Morning Report: 29 January 2016
29th January 2016 By: Ranko Berich
GBP This week’s main theme has been a recovery in risk appetite and a rally in risk assets, and last night’s rate cut from the Bank of Japan did nothing to harm the trend; with sterling benefitting further after a week of modest gains. Yesterday’s Gross Domestic Product growth data for the last quarter of 2015 showed the economy had grown 0.5% during the quarter, as expected. This leaves year on year growth at 1.9%, slower than at any time since 2013, but still reasonably solid compared to many other developed economies, including the eurozone. Services effectively comprised the entirety of this growth, while the construction and production sectors contracted. Ultimately, the lukewarm growth rate is unsurprising, given that external demand is weak due to slow global growth, and fiscal policy remains exceedingly tight. Looking ahead, things seem to depend on external factors. With the government committed to tightening fiscal policy even further in the near future, an improvement in external demand seems the economy’s best bet for regaining momentum.
EUR The euro reached a fresh high for the week versus the US dollar, but has fallen off somewhat since then, while continuing to weaken against sterling. Yesterday’s German Consumer Price Index data was just as bad as expected. Price fell no less than 0.8% in January, driven by plummeting energy prices compounded by very weak price pressure overall in the economy. Considering the risk that deflation will eventually filter through to consumer expectations, and begin to weaken spending and wage growth, the release represents one of the strongest reasons yet to expect further easing action from the European Central Bank. This morning’s data releases were hardly any better, with Spanish and French CPI printing worse than expected, and German Retail Sales contracting 0.2% month on month. Spanish Gross Domestic Product growth was reasonably solid (although rising from a low level), while France’s GDP grew just 0.2% in the final quarter of 2015. Considering Germany, France and Spain are well in deflation, this morning’s Eurozone CPI data at 10:00 GMT will be interesting, to say the least. If eurozone CPI shows a large deflationary shock, pressure will begin to increase on the ECB to live up to Mario Draghi’s hints of action in March.
USD USD weakened to the antipodean currencies, the Canadian dollar, and sterling overnight, but made some very strong gains versus the Japanese yen after the Bank of Japan shocked markets with a surprise cut into negative interest rates. Yesterday’s US data was generally quite poor, with both Durable Goods orders and Pending home sales falling well short of expectations, although weekly Unemployment Claims remained very low. Today at 13:30 GMT, the first release of Gross Domestic Product Growth in Q4 2015 will be released, alongside the Personal Consumption Expenditures Price Index, the Federal Reserve’s preferred inflation measure, and the Goods Trade Balance.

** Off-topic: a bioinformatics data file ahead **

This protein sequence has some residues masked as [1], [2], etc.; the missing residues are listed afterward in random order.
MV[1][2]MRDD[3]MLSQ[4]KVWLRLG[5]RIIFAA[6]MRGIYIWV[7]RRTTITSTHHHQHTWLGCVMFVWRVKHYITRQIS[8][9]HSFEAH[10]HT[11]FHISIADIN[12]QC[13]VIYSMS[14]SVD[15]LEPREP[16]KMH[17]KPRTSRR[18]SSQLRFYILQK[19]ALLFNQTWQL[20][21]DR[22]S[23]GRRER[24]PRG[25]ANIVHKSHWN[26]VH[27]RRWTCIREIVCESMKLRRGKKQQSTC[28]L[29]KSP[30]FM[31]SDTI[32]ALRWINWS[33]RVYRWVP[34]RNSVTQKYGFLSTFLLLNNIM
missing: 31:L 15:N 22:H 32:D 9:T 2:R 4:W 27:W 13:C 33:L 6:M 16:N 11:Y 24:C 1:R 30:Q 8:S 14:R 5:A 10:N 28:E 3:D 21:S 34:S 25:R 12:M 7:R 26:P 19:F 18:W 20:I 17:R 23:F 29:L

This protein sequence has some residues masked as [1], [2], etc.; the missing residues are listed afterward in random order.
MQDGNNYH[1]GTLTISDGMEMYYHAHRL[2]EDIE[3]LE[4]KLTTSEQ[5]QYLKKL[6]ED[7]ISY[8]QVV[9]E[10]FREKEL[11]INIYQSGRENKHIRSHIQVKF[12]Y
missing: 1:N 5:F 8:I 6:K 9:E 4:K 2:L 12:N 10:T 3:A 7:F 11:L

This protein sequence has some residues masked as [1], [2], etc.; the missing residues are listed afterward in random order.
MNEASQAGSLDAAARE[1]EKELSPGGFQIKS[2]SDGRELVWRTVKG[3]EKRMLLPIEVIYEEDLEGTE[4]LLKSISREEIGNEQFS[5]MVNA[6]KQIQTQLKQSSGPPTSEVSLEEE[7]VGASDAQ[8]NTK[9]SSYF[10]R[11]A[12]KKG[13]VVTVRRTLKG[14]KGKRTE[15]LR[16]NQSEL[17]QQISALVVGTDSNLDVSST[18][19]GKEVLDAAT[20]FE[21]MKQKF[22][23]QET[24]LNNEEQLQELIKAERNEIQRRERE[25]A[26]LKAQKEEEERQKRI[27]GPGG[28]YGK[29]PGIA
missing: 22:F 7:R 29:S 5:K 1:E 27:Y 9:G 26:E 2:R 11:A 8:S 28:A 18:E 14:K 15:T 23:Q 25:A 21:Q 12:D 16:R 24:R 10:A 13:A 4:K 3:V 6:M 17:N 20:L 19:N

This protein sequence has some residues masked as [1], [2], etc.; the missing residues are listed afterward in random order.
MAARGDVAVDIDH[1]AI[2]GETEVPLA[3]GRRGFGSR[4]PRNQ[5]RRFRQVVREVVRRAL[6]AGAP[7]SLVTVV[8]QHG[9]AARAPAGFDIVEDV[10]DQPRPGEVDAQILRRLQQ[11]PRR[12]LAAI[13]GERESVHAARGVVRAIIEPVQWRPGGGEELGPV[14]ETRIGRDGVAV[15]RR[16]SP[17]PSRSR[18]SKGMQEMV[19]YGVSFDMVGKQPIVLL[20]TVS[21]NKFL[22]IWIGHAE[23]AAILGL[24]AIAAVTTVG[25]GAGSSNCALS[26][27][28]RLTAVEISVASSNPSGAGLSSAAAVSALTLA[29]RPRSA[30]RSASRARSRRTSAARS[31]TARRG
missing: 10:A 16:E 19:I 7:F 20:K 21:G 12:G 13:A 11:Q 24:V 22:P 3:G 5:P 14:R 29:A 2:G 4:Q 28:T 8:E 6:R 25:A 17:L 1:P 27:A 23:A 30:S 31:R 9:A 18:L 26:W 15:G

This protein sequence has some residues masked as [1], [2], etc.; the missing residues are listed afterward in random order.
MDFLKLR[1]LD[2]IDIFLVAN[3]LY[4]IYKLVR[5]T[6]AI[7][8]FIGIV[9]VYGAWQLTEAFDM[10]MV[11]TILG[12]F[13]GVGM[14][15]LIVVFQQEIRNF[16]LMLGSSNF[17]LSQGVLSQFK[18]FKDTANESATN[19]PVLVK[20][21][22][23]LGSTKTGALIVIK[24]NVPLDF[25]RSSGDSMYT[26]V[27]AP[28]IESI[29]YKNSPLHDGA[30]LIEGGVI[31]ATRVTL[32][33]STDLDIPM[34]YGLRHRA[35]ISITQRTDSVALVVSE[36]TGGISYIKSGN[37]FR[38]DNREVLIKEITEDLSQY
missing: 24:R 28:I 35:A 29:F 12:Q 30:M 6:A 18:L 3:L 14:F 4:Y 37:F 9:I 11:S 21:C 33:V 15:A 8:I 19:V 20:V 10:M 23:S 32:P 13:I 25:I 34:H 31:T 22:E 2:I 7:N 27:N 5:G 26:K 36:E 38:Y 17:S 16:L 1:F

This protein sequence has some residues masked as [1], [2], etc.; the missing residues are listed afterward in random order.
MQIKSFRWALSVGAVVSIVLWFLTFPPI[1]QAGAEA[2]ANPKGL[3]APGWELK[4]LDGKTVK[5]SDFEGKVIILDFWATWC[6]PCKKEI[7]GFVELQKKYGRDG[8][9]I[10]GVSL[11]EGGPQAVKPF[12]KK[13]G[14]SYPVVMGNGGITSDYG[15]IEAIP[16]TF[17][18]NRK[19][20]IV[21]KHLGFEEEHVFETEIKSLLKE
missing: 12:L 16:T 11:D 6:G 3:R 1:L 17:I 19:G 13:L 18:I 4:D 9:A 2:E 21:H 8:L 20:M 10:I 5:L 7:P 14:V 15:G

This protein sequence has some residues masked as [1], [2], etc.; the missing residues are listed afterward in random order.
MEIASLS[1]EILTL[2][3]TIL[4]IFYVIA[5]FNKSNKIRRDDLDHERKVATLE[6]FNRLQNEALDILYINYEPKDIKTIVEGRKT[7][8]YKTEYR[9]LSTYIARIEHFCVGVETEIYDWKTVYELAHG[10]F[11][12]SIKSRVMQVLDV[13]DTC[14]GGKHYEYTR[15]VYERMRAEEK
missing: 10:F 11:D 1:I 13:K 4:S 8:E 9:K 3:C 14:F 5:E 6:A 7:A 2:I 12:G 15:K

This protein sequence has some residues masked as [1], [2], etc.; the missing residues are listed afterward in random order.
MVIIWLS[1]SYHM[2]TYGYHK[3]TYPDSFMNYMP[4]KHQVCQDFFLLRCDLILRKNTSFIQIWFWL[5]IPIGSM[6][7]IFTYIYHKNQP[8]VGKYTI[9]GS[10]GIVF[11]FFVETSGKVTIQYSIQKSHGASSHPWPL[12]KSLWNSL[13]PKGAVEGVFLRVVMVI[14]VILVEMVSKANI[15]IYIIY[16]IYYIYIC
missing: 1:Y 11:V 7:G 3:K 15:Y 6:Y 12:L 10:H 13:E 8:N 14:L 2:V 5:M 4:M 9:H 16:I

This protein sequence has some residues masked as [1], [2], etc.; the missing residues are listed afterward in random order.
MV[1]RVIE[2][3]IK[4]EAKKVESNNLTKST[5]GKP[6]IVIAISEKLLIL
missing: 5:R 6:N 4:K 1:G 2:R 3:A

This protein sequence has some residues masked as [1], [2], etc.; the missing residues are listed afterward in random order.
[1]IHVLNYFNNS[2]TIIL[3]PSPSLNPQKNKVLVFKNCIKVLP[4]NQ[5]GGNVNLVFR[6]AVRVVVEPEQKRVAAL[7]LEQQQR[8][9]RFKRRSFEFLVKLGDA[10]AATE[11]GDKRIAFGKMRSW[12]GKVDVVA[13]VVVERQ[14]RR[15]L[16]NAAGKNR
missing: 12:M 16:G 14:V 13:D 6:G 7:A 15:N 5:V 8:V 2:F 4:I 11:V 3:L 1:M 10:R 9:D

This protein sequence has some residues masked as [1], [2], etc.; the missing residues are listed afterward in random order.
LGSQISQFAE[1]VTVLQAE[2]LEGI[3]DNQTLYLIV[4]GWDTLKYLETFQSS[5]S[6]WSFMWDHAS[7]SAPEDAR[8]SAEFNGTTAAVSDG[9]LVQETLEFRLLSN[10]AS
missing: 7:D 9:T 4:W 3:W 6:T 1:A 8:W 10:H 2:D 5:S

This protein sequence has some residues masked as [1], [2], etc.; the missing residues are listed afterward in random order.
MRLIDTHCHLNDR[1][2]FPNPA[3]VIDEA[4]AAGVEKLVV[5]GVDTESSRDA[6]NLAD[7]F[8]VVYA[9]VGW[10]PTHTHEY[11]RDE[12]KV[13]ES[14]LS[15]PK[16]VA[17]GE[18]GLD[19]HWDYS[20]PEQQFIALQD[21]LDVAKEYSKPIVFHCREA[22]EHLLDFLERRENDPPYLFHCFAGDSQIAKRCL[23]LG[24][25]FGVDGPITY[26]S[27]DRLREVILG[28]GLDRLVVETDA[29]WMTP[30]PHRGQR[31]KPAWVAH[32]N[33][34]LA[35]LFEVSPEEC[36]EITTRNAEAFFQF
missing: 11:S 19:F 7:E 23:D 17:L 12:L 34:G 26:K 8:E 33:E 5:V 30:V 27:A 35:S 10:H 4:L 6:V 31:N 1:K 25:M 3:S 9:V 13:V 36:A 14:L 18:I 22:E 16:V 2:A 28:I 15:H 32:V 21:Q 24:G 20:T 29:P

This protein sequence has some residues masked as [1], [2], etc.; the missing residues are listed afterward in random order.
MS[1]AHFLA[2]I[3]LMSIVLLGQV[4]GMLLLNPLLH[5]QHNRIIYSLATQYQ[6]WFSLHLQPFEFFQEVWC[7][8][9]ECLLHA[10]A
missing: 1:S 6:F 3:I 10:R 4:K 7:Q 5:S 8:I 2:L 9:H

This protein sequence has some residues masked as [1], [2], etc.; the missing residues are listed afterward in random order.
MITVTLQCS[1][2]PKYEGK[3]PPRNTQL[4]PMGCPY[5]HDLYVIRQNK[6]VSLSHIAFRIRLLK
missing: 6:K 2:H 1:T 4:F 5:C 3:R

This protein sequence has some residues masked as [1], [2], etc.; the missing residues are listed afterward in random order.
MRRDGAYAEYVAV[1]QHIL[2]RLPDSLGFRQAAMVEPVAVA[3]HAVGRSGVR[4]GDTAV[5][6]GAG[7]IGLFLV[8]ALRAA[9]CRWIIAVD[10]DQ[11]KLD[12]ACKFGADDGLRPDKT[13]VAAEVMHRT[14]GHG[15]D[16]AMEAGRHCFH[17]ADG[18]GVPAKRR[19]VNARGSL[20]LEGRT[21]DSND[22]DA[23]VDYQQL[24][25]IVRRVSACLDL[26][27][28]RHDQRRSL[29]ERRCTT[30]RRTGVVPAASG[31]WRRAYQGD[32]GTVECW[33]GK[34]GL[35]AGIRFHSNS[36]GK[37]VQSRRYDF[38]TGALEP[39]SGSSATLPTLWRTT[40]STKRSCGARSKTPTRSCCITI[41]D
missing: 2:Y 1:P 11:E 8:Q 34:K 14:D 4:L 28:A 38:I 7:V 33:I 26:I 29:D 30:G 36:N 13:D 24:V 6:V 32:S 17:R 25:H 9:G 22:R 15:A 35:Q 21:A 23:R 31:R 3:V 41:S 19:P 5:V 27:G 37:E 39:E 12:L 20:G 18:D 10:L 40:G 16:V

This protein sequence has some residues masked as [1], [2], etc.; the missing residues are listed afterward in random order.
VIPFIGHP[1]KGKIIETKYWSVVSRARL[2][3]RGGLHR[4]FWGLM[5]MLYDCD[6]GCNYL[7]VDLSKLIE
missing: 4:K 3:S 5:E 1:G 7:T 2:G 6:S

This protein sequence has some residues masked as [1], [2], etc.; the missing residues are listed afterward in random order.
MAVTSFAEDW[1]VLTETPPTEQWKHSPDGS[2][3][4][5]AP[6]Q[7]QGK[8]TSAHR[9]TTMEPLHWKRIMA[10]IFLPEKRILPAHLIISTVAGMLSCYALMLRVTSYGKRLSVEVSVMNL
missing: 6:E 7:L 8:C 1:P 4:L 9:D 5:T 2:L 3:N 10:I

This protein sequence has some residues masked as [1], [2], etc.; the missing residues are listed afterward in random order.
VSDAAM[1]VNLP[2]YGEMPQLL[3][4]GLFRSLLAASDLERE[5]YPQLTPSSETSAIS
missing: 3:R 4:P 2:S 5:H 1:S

CAD The last couple of trading sessions have generally been risk-positive, with oil recovering and dragging CAD up with it. Considering the fact that no Canadian data has been released this week, the loonie has been closely tracking the fortunes of crude oil. Today’s data releases at 13:30 GMT may offer the opportunity for some Canada-specific price action. Gross Domestic Product Growth data for November will be released, alongside Price Indices for Raw Materials and Industrial Products.
- Reuters. Exclusive: EU offers UK migrant worker ’emergency brake’ – sources. The European Union is offering Britain a new “emergency brake” rule that could help curb immigration from other EU states in a reform package before a British referendum on EU membership, sources close to the negotiations told Reuters on Thursday.
- Reuters. Britain says will take U.N. Yemen report ‘extremely seriously’ 28 Jan 2016. Britain said on Thursday it would take “extremely seriously” the findings of a United Nations report which says British military ally Saudi Arabia could have committed crimes against humanity in Yemen.
- Guardian. Cecil Rhodes statue to remain at Oxford University. Likeness of British imperialist to remain outside Oriel college despite recent Rhodes Must Fall campaign.
- Mail. Middle classes may face fresh tax raids after growth slows: Osborne left struggling to balance the books after output falls by 0.7%. Britain faces another round of painful tax rises as the slowing economy leaves George Osborne struggling to balance the books, experts warned last night.